The study was published online Monday but will appear in the journal's May print edition.
The second study, appearing in the January issue of the journal, found that patient embarrassment, time constraints and other health conditions may prevent doctors from conducting regular full-body skin examinations of their patients.
It also found that dermatologists are much more likely than internists and family doctors to conduct these screenings for skin cancer.
Researchers analyzed survey responses from 679 dermatologists, 559 family practitioners (doctors specializing in family medicine), and 431 internists from across the United States. The results showed that regular full-body skin examinations of patients were conducted by 81.3 percent of dermatologists, compared to only 59.6 percent of family practitioners and 56.4 percent of internists.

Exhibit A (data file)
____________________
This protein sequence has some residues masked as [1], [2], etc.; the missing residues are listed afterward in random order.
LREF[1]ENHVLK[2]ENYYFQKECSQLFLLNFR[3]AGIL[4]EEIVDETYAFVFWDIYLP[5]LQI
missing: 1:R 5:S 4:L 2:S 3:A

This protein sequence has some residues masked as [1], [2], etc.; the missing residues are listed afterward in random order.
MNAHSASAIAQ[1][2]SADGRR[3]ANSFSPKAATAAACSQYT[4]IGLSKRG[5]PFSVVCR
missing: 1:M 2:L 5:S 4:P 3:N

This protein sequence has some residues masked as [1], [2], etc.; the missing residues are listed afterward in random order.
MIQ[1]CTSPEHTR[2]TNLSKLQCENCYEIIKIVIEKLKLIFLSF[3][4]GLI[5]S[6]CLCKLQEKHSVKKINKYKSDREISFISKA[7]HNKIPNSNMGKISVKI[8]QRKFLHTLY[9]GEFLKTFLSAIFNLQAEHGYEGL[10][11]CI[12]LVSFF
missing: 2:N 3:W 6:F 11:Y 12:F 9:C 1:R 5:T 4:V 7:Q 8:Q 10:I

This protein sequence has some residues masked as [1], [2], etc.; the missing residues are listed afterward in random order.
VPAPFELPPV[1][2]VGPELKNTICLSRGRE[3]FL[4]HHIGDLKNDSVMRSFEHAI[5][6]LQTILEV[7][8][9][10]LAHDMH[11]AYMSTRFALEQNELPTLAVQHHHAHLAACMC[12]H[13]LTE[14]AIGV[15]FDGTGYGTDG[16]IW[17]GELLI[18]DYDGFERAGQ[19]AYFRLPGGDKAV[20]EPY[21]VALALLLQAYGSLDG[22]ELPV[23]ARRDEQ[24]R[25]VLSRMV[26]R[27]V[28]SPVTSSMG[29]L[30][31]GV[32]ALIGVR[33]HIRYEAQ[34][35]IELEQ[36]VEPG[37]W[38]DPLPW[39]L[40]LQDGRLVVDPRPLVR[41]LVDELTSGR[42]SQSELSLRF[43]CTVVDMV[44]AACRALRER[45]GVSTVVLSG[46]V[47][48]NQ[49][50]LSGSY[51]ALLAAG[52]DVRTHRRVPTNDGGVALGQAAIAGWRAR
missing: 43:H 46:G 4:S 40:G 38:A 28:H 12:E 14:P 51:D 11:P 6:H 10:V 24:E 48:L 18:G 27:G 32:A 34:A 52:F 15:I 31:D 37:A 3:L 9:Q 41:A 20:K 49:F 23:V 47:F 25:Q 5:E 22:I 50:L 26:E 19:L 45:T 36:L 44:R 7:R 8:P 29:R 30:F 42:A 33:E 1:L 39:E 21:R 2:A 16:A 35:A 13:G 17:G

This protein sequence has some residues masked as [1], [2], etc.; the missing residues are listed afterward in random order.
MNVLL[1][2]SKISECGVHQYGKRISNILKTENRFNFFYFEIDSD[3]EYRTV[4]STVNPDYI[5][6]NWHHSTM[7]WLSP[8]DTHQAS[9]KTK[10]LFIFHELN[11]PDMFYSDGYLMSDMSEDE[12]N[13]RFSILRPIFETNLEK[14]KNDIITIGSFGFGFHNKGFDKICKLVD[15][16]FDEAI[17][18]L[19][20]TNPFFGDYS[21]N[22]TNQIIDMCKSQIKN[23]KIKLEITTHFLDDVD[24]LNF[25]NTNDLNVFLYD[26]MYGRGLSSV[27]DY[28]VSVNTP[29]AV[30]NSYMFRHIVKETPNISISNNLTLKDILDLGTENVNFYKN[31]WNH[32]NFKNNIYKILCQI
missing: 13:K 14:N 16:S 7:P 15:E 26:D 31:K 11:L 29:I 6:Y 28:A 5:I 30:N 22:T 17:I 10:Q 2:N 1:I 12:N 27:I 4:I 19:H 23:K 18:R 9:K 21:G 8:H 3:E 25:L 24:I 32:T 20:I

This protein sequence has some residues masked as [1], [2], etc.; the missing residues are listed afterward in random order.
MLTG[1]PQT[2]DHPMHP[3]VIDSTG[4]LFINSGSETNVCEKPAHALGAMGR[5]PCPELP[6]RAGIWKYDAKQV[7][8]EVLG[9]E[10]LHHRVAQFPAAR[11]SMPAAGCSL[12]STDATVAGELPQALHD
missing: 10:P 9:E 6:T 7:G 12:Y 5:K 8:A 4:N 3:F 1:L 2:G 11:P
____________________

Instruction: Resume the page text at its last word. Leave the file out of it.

The most common reasons for not performing this type of examination were patient embarrassment/reluctance, time constraints, and other patient illnesses.
Time constraints were cited by 54.5 percent of internists and 54.4 percent of family practitioners, as compared to only about 31 percent of dermatologists. Patient embarrassment/reluctance was cited by about 44 percent of dermatologists, nearly 33 percent of internists and just over 31 percent of family practitioners.
Identifying these barriers can help health providers overcome them, said a team led by Susan A. Oliveria of Memorial Sloan-Kettering Cancer Center, New York City.
Green agreed that the full-body skin exam should be a must for anyone at risk of skin cancer.
"I have one rule in my office. All new
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